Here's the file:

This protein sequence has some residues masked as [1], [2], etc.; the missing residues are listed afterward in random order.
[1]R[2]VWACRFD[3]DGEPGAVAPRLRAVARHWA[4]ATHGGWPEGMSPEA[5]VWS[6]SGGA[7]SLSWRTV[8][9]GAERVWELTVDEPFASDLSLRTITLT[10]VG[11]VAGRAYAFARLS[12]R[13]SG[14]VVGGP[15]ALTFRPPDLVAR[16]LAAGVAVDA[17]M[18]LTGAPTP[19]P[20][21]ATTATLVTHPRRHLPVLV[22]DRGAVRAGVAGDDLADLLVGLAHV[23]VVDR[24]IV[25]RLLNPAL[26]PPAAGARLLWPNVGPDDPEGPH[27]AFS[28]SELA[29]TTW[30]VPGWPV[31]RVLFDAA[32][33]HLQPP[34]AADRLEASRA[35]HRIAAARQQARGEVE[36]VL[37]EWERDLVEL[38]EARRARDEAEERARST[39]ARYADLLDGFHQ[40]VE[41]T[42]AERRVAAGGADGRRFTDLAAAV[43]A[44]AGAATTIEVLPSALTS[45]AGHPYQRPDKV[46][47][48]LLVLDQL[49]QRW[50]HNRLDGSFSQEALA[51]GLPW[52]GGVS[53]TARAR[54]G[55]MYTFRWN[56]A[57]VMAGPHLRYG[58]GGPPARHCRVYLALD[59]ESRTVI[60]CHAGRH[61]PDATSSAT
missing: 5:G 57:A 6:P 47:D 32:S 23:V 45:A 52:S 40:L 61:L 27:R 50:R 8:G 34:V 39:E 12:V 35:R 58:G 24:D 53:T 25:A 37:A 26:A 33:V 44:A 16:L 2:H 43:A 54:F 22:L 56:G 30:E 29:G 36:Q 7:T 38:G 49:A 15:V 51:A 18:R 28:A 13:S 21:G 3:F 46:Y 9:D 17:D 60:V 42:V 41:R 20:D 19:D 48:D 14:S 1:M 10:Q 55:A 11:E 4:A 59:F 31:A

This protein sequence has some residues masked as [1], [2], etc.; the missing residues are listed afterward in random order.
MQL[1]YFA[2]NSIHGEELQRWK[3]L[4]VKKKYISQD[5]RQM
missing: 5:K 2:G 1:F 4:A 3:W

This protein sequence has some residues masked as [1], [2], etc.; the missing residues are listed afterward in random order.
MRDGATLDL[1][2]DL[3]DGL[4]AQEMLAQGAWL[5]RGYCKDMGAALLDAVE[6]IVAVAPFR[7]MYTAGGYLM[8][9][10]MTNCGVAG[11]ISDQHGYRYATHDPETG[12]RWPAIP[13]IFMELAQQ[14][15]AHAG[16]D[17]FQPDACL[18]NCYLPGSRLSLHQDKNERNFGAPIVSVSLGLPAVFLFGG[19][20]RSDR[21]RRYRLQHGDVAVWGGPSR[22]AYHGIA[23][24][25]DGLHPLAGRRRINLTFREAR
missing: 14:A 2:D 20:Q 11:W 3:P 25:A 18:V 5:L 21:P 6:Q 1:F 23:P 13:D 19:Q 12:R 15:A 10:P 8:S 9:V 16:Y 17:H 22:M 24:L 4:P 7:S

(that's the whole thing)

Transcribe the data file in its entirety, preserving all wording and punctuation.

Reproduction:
This protein sequence has some residues masked as [1], [2], etc.; the missing residues are listed afterward in random order.
[1]R[2]VWACRFD[3]DGEPGAVAPRLRAVARHWA[4]ATHGGWPEGMSPEA[5]VWS[6]SGGA[7]SLSWRTV[8][9]GAERVWELTVDEPFASDLSLRTITLT[10]VG[11]VAGRAYAFARLS[12]R[13]SG[14]VVGGP[15]ALTFRPPDLVAR[16]LAAGVAVDA[17]M[18]LTGAPTP[19]P[20][21]ATTATLVTHPRRHLPVLV[22]DRGAVRAGVAGDDLADLLVGLAHV[23]VVDR[24]IV[25]RLLNPAL[26]PPAAGARLLWPNVGPDDPEGPH[27]AFS[28]SELA[29]TTW[30]VPGWPV[31]RVLFDAA[32][33]HLQPP[34]AADRLEASRA[35]HRIAAARQQARGEVE[36]VL[37]EWERDLVEL[38]EARRARDEAEERARST[39]ARYADLLDGFHQ[40]VE[41]T[42]AERRVAAGGADGRRFTDLAAAV[43]A[44]AGAATTIEVLPSALTS[45]AGHPYQRPDKV[46][47][48]LLVLDQL[49]QRW[50]HNRLDGSFSQEALA[51]GLPW[52]GGVS[53]TARAR[54]G[55]MYTFRWN[56]A[57]VMAGPHLRYG[58]GGPPARHCRVYLALD[59]ESRTVI[60]CHAGRH[61]PDATSSAT
missing: 5:G 57:A 6:P 47:D 32:S 23:V 45:A 52:S 40:L 61:L 27:R 50:R 8:G 34:V 39:E 12:V 35:R 58:G 24:D 53:T 25:A 37:A 26:A 33:V 44:A 16:L 2:H 43:A 54:F 22:L 56:G 30:E 29:G 36:Q 7:T 38:G 49:A 15:V 51:A 18:R 28:A 13:S 21:G 3:F 46:Y 9:D 17:D 60:V 42:V 41:R 20:D 19:D 48:D 14:S 1:M 10:Q 55:A 11:E 4:A 59:F 31:A

This protein sequence has some residues masked as [1], [2], etc.; the missing residues are listed afterward in random order.
MQL[1]YFA[2]NSIHGEELQRWK[3]L[4]VKKKYISQD[5]RQM
missing: 5:K 2:G 1:F 4:A 3:W

This protein sequence has some residues masked as [1], [2], etc.; the missing residues are listed afterward in random order.
MRDGATLDL[1][2]DL[3]DGL[4]AQEMLAQGAWL[5]RGYCKDMGAALLDAVE[6]IVAVAPFR[7]MYTAGGYLM[8][9][10]MTNCGVAG[11]ISDQHGYRYATHDPETG[12]RWPAIP[13]IFMELAQQ[14][15]AHAG[16]D[17]FQPDACL[18]NCYLPGSRLSLHQDKNERNFGAPIVSVSLGLPAVFLFGG[19][20]RSDR[21]RRYRLQHGDVAVWGGPSR[22]AYHGIA[23][24][25]DGLHPLAGRRRINLTFREAR
missing: 14:A 2:D 20:Q 11:W 3:P 25:A 18:V 5:L 21:P 6:Q 1:F 23:P 13:D 19:Q 12:R 15:A 10:P 8:S 9:V 16:Y 17:H 22:M 24:L 4:P 7:S